Amyotrphic Lateral Syndrome & Guillain Barre Syndrome

AMYOTROPHIC LATERAL SCLEROSIS

ALS is an idiopathic disorder of both upper motor neuron and lower motor neurons. This is also known as Lou Gehrig`s disease.

The UML manifestations are weakness, spasticity, hyperreflexia, and Babinski sign (+).

The LMN manifestations are weakness, muscle wasting, atrophy, hyporeflexia and fasciculations.

The combination of UML and LMN weakness is the unique presentation of ALS, preserving bowel, bladder sensory, COGNITIVE (patient retains the capacity to make the medical decisions- ethical question) and sexual function.
Asymmetric limb weakness is the most common presentation of ALS (78 %). Bulbar onset, usually manifested as dysarthria, or dysphagia is the next common disorder.

Since there is often respiratory muscle involvement, recurrent aspiration pneumonia is the most common cause of the death.

Increase glutamate can cause the cell destruction.
Familial ALS shows deficiency in Zinc Superoxide dismutase (Enzyme converts the free radicals).

Diagnosis:
CT, CSF analysis – Usually normal.
The accurate confirmatory test – Electromyogram.
CPK levels are sometimes mildly elevated.
Treatment: Riluzole is the FDA approved treatment option that may slowdown the progress of the disease, by inhibiting the Glutamate release.
Symptomatic spasticity can be treated with baclofen or tizanidine.

GUILLAIN-BARRE SYNDROME

GBS is defined as an Acute Idiopathic Polyneuropathy or acute inflammatory demyelinating polyneuropathy (AIDP), disorder affecting the peripheral nervous system, present with ascending paralysis.

The disease is usually triggered by an acute infection, one to three weeks preceding the onset of the symptoms. There is evidence of Campylobacter jejuni as an antecedent infection in approximately 26% of disease cases, requiring special care in the preparation and handling of food. Other infection associated with GBS include, human herpes virus, cytomegalovirus, and Epstein-Barr virus. Congenital and neonatal Gillian–Barré syndrome has also been reported.

Clinical Presentation: Patients with GBS typically presents with rapidly developing weakness that typically begins in the lower extremities and moves upward.

Ascending neuropathy begins in the legs and spreading, sensory symptoms are less prominent than motor symptoms. The legs are more affected than the arms and face.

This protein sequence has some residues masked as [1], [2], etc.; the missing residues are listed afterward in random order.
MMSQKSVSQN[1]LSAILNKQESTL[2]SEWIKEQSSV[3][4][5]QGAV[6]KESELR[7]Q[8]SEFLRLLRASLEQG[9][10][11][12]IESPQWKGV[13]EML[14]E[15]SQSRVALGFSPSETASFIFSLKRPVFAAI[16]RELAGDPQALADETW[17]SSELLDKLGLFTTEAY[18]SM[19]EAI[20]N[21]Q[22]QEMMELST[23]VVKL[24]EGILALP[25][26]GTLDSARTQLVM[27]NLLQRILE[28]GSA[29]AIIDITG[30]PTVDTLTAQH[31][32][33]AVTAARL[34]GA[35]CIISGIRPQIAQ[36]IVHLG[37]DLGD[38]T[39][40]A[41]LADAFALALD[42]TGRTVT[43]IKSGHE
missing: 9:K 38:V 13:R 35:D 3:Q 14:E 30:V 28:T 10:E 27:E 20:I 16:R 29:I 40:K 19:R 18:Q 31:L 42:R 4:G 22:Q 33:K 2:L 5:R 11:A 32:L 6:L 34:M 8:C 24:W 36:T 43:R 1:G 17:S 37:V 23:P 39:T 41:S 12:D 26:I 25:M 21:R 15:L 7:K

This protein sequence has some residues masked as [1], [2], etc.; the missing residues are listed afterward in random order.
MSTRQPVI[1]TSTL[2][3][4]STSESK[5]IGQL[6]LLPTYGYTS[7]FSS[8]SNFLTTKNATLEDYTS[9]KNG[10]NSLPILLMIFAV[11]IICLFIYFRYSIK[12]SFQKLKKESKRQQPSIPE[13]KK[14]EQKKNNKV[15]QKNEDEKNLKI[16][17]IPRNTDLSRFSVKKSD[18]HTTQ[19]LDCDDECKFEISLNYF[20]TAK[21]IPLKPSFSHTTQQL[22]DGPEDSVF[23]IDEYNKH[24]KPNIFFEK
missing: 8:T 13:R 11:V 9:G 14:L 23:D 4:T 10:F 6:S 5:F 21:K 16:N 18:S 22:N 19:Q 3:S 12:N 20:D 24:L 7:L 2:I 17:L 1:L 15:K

On physical examination, patients presents with hyporeflexia or areflexia in the effected group of muscles.
Autonomic instability (profuse sweating, postural hypotension, labile blood pressure, tachycardia, and cardiac arrhythmia) occurs in sever GBS, requiring patient treatment in an intensive care unit

Diagnosis: GBS typical clinical presentation, weakness pattern, absence of reflexes, fever and constitutional symptoms helps in diagnosing the syndrome.
CSF analysis is always the initial diagnostic test, shows elevated protein and normal cell count
The accurate test of diagnosis – EMG (used to detect the evidence of demyelination of the peripheral nerves).

CSF Analysis is less than Protein ratio increases (Albumin).
CSF Analysis is less than Cell count normal (because it is not an infection process).

Treatment: Monitoring the vital capacity and initiating the early respiratory support is a vital step in the management of GBS, which is often prevents death from respiratory failure.

Medical treatment should be started as soon as possible because the available therapy becomes ineffective after 10 to 14 days of the onset of the symptoms.

IVIG and Plasmaparesis are available treatment and both are equally effective. No added benefit with combination therapy. IVIG is preferred over Plamapheresis, because it put less strain or no strain on the cardiovascular system compared to Plasmaparesis.

Steroid DO NOT have role in the treatment of GBS, they are not effective.

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